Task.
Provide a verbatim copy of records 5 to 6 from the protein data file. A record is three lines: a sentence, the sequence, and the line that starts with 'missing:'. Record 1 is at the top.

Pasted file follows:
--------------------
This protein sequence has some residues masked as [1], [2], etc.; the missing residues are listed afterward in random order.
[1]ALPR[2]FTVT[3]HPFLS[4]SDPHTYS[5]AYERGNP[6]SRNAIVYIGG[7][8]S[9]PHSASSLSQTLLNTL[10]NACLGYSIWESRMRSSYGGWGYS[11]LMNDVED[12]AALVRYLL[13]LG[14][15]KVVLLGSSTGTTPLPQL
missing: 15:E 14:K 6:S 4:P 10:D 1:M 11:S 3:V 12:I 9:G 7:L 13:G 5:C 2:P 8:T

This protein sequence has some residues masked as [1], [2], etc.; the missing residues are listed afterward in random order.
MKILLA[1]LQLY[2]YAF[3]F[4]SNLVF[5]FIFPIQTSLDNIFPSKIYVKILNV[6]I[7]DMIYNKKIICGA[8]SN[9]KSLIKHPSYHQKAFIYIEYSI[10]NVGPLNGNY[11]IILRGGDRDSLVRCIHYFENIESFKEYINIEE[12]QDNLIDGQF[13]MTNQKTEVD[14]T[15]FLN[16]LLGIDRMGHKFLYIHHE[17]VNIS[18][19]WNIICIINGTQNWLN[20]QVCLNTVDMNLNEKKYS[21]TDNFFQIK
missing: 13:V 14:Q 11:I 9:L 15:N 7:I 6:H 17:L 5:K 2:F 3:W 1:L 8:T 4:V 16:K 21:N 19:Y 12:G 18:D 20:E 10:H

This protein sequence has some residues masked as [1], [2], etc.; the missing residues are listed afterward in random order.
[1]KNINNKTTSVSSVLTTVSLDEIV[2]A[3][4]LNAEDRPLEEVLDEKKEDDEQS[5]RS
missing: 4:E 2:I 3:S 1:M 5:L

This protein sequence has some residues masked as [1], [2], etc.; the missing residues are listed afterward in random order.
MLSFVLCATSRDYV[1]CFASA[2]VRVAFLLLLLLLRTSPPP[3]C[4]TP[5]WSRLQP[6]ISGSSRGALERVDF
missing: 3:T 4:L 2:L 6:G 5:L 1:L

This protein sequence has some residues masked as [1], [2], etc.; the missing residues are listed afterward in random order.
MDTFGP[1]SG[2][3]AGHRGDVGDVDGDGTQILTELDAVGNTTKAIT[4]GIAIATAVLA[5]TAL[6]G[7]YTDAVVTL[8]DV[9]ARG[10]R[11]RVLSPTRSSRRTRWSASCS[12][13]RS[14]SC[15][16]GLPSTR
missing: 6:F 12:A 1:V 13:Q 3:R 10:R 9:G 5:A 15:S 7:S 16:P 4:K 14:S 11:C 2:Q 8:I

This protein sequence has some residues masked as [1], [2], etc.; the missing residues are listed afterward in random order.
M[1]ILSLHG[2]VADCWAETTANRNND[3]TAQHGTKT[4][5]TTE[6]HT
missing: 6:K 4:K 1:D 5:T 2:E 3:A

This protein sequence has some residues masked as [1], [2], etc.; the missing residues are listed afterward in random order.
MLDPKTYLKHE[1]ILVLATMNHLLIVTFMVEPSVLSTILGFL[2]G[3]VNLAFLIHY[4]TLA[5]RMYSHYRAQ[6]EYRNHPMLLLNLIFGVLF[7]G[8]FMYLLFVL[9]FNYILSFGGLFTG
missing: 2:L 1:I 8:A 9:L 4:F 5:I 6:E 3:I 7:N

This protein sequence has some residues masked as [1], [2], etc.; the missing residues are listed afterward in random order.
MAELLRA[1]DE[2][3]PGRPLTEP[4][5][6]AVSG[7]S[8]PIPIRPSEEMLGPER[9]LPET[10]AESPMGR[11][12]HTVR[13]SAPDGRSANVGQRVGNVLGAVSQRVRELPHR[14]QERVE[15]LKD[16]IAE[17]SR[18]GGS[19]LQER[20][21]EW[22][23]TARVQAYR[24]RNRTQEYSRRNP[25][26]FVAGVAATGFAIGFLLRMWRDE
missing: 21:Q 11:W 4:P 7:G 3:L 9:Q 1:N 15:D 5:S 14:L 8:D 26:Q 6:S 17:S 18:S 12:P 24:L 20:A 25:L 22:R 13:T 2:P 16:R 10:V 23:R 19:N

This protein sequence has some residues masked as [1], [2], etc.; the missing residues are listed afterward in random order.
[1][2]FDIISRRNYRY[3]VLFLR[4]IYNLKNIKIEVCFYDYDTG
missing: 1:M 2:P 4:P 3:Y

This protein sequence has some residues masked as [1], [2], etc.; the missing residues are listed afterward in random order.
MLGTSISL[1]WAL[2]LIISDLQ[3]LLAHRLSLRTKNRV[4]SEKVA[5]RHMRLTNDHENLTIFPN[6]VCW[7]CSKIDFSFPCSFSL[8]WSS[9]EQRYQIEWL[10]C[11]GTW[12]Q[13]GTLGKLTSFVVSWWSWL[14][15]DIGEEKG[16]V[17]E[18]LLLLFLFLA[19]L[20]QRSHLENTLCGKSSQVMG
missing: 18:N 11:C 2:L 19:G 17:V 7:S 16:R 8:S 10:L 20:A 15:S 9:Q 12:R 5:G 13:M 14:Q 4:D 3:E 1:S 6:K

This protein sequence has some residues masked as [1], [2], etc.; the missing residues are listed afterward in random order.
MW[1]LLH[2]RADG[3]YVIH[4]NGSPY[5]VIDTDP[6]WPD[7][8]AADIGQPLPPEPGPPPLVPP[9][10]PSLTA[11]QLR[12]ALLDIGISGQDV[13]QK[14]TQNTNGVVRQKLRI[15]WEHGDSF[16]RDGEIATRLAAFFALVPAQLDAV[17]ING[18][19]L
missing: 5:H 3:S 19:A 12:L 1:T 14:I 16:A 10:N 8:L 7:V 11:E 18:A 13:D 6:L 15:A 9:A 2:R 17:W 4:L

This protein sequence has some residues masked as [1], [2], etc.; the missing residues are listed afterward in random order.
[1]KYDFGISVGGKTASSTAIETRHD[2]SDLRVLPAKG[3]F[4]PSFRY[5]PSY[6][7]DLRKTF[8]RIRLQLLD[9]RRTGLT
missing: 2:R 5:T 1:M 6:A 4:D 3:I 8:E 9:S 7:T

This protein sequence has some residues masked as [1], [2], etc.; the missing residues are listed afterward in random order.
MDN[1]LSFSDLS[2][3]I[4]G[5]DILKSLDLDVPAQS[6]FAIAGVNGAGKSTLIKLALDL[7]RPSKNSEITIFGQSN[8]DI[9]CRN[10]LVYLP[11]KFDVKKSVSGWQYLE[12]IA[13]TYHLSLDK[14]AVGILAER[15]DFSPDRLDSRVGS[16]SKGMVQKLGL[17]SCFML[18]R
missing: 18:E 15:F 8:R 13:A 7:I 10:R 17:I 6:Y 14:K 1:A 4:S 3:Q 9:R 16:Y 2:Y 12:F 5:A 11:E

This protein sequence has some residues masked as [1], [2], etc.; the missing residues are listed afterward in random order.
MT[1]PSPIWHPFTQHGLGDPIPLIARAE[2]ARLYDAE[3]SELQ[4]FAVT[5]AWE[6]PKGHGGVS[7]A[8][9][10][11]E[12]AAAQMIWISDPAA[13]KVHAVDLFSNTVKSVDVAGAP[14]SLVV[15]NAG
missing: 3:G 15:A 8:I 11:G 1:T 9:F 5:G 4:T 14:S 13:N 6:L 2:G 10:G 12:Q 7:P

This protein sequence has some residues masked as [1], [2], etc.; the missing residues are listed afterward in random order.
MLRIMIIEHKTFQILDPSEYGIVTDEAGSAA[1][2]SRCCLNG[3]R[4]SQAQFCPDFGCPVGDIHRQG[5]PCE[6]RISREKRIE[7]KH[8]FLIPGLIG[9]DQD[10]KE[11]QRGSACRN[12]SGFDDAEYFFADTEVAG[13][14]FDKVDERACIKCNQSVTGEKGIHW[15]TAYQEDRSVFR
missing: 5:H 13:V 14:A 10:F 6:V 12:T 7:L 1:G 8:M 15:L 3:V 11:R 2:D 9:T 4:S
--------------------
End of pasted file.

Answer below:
This protein sequence has some residues masked as [1], [2], etc.; the missing residues are listed afterward in random order.
MDTFGP[1]SG[2][3]AGHRGDVGDVDGDGTQILTELDAVGNTTKAIT[4]GIAIATAVLA[5]TAL[6]G[7]YTDAVVTL[8]DV[9]ARG[10]R[11]RVLSPTRSSRRTRWSASCS[12][13]RS[14]SC[15][16]GLPSTR
missing: 6:F 12:A 1:V 13:Q 3:R 10:R 9:G 5:A 15:S 7:S 16:P 4:K 14:S 11:C 2:Q 8:I

This protein sequence has some residues masked as [1], [2], etc.; the missing residues are listed afterward in random order.
M[1]ILSLHG[2]VADCWAETTANRNND[3]TAQHGTKT[4][5]TTE[6]HT
missing: 6:K 4:K 1:D 5:T 2:E 3:A